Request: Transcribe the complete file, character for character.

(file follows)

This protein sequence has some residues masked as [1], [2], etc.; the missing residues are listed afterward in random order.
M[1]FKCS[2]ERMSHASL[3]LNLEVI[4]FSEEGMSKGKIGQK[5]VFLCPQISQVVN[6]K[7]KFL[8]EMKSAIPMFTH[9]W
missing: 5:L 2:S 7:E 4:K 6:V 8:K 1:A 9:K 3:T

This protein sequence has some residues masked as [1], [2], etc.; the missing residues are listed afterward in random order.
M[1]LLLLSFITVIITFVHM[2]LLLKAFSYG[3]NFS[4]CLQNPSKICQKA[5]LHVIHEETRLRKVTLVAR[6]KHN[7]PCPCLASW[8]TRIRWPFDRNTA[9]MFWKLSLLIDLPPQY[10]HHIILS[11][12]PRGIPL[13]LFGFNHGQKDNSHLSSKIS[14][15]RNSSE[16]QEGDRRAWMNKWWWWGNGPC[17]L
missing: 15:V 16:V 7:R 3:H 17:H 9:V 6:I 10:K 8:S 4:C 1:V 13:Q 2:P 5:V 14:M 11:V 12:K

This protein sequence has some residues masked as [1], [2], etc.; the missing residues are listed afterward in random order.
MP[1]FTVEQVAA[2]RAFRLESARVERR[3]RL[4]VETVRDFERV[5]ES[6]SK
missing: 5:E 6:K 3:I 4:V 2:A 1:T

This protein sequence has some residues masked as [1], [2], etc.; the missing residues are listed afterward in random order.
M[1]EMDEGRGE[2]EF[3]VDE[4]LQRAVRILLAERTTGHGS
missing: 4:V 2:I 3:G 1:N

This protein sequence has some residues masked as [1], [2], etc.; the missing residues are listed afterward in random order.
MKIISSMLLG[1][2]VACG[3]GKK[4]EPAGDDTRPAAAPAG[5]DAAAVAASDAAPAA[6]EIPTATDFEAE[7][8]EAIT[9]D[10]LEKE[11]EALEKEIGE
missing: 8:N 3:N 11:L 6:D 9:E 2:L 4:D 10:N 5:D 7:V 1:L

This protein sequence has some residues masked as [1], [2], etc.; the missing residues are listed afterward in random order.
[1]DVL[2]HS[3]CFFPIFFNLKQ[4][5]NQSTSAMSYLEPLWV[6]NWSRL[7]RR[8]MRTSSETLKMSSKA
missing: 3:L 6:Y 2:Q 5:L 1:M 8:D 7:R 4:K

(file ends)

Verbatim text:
This protein sequence has some residues masked as [1], [2], etc.; the missing residues are listed afterward in random order.
M[1]FKCS[2]ERMSHASL[3]LNLEVI[4]FSEEGMSKGKIGQK[5]VFLCPQISQVVN[6]K[7]KFL[8]EMKSAIPMFTH[9]W
missing: 5:L 2:S 7:E 4:K 6:V 8:K 1:A 9:K 3:T

This protein sequence has some residues masked as [1], [2], etc.; the missing residues are listed afterward in random order.
M[1]LLLLSFITVIITFVHM[2]LLLKAFSYG[3]NFS[4]CLQNPSKICQKA[5]LHVIHEETRLRKVTLVAR[6]KHN[7]PCPCLASW[8]TRIRWPFDRNTA[9]MFWKLSLLIDLPPQY[10]HHIILS[11][12]PRGIPL[13]LFGFNHGQKDNSHLSSKIS[14][15]RNSSE[16]QEGDRRAWMNKWWWWGNGPC[17]L
missing: 15:V 16:V 7:R 3:H 17:H 9:V 6:I 10:K 8:S 4:C 1:V 13:Q 2:P 5:V 14:M 11:V 12:K

This protein sequence has some residues masked as [1], [2], etc.; the missing residues are listed afterward in random order.
MP[1]FTVEQVAA[2]RAFRLESARVERR[3]RL[4]VETVRDFERV[5]ES[6]SK
missing: 5:E 6:K 3:I 4:V 2:A 1:T

This protein sequence has some residues masked as [1], [2], etc.; the missing residues are listed afterward in random order.
M[1]EMDEGRGE[2]EF[3]VDE[4]LQRAVRILLAERTTGHGS
missing: 4:V 2:I 3:G 1:N

This protein sequence has some residues masked as [1], [2], etc.; the missing residues are listed afterward in random order.
MKIISSMLLG[1][2]VACG[3]GKK[4]EPAGDDTRPAAAPAG[5]DAAAVAASDAAPAA[6]EIPTATDFEAE[7][8]EAIT[9]D[10]LEKE[11]EALEKEIGE
missing: 8:N 3:N 11:L 6:D 9:E 2:L 4:D 10:N 5:D 7:V 1:L

This protein sequence has some residues masked as [1], [2], etc.; the missing residues are listed afterward in random order.
[1]DVL[2]HS[3]CFFPIFFNLKQ[4][5]NQSTSAMSYLEPLWV[6]NWSRL[7]RR[8]MRTSSETLKMSSKA
missing: 3:L 6:Y 2:Q 5:L 1:M 8:D 7:R 4:K